Discretionary power

Last Friday I put the 94th amendment to a vote. It was unanimous: one in favor, zero against.

“The ayes have it,” I said. “Future amendments will no longer require a vote.”

I looked at my prepared remarks and cleared my throat.

“On this historic occasion,” I read, “the efficiency of our government has at least doubled. We can now amend our charter at an unprecedented rate, molding it as necessary to suit the needs of the electorate, which, conveniently, no longer even needs to speak for its voice to be heard.”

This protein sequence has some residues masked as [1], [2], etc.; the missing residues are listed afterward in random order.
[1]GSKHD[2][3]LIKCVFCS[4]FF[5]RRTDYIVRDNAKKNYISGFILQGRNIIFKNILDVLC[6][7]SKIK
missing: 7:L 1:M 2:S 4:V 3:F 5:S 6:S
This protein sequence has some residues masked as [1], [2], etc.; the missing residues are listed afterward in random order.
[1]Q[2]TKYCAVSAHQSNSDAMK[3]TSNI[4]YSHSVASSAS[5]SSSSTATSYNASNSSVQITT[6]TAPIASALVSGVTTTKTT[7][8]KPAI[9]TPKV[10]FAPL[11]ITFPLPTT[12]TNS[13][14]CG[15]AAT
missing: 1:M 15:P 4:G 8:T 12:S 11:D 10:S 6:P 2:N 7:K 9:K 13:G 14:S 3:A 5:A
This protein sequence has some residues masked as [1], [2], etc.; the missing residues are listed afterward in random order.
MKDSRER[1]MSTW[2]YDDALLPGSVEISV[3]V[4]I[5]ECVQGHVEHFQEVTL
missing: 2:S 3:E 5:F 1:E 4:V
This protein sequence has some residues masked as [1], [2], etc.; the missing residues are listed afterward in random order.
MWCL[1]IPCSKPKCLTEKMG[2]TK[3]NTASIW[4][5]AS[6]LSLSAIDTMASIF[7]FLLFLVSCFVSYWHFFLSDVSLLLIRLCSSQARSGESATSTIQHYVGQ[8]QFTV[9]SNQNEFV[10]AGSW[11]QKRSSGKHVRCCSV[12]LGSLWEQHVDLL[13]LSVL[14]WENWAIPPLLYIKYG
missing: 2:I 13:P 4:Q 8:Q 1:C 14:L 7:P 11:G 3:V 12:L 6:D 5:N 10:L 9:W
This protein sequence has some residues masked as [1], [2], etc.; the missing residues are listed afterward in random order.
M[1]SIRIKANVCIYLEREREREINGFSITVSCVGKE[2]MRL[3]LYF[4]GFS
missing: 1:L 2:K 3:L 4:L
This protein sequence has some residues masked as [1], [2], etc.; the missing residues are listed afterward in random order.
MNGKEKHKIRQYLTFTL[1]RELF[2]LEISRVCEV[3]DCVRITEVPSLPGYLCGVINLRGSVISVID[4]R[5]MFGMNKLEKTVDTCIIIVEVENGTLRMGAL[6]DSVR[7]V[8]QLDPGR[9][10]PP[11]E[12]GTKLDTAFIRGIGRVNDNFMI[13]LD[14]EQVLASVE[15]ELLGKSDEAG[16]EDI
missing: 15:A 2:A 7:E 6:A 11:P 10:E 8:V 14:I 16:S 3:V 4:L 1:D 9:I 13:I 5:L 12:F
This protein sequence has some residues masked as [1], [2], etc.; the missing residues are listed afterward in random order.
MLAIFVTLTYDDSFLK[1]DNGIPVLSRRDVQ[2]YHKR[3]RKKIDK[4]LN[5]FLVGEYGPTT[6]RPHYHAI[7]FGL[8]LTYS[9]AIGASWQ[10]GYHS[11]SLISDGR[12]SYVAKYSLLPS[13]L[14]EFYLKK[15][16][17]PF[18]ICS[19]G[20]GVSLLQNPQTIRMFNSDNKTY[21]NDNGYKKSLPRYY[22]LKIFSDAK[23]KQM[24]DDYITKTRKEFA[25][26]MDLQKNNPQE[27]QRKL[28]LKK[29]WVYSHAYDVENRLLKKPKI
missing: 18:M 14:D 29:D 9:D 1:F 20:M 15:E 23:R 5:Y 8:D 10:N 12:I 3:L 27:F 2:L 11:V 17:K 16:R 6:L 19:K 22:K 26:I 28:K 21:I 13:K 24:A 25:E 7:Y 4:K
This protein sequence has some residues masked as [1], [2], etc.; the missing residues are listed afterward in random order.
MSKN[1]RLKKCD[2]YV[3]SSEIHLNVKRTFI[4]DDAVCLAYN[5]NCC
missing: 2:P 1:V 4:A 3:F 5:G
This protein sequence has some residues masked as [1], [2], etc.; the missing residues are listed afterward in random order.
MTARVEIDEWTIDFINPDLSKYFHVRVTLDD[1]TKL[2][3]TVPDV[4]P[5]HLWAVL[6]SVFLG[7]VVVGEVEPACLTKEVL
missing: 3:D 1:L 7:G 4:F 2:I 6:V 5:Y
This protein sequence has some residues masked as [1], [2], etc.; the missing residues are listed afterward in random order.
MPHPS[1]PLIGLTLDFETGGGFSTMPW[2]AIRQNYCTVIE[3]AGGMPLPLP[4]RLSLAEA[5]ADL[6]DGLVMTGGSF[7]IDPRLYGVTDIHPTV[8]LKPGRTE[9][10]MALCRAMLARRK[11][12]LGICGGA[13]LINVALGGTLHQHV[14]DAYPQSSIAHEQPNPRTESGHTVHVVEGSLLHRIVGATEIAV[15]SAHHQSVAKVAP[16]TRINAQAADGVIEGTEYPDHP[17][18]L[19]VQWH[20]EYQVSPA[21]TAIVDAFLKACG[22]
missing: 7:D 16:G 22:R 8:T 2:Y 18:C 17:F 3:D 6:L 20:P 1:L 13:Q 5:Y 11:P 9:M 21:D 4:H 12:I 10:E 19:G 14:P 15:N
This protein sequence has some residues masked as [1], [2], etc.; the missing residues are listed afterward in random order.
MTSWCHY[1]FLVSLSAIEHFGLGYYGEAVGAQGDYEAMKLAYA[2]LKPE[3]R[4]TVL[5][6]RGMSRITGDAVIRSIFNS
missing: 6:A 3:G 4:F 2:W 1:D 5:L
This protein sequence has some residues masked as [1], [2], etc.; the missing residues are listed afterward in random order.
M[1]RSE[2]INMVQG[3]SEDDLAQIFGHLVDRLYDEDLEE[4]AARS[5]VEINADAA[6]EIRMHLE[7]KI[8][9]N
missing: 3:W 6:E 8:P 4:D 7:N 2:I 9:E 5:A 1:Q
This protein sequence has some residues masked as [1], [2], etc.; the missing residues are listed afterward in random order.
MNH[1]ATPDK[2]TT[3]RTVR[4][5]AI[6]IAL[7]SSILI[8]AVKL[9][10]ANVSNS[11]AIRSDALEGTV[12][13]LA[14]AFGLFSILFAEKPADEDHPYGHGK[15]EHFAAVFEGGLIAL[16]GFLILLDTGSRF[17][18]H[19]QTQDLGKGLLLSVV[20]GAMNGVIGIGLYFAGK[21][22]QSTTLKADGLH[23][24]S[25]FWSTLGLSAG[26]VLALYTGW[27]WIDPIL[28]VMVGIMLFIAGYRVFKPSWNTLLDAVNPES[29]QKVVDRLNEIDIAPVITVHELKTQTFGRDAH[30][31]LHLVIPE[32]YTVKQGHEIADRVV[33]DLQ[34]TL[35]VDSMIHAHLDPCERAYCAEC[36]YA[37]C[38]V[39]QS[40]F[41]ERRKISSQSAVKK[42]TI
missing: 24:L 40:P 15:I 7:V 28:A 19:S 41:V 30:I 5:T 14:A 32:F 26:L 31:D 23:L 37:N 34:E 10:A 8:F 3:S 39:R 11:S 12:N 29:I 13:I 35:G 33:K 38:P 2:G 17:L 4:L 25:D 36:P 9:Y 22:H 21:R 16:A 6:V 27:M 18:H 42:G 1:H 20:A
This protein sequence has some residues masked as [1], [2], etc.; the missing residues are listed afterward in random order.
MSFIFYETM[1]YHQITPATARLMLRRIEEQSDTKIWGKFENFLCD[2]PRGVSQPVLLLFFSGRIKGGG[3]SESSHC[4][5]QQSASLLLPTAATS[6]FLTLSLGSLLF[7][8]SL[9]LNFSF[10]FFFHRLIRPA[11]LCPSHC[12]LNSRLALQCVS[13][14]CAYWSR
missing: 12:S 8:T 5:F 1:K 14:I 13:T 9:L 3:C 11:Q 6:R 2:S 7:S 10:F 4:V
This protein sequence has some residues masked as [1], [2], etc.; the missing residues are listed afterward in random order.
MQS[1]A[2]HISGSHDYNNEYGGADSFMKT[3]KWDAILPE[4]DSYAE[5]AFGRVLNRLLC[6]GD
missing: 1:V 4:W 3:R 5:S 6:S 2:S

In celebration I proposed, and passed, the 95th amendment, which allowed the electorate to get up and make itself a sandwich. The electorate had been hungry.

The electorate satiated itself, but soon it was hungry once again. The 96th amendment, therefore, gave the electorate discretionary power to make any and all desired sandwiches in the future without the need for further amendments.

I do not believe a 97th amendment will be proposed anytime soon.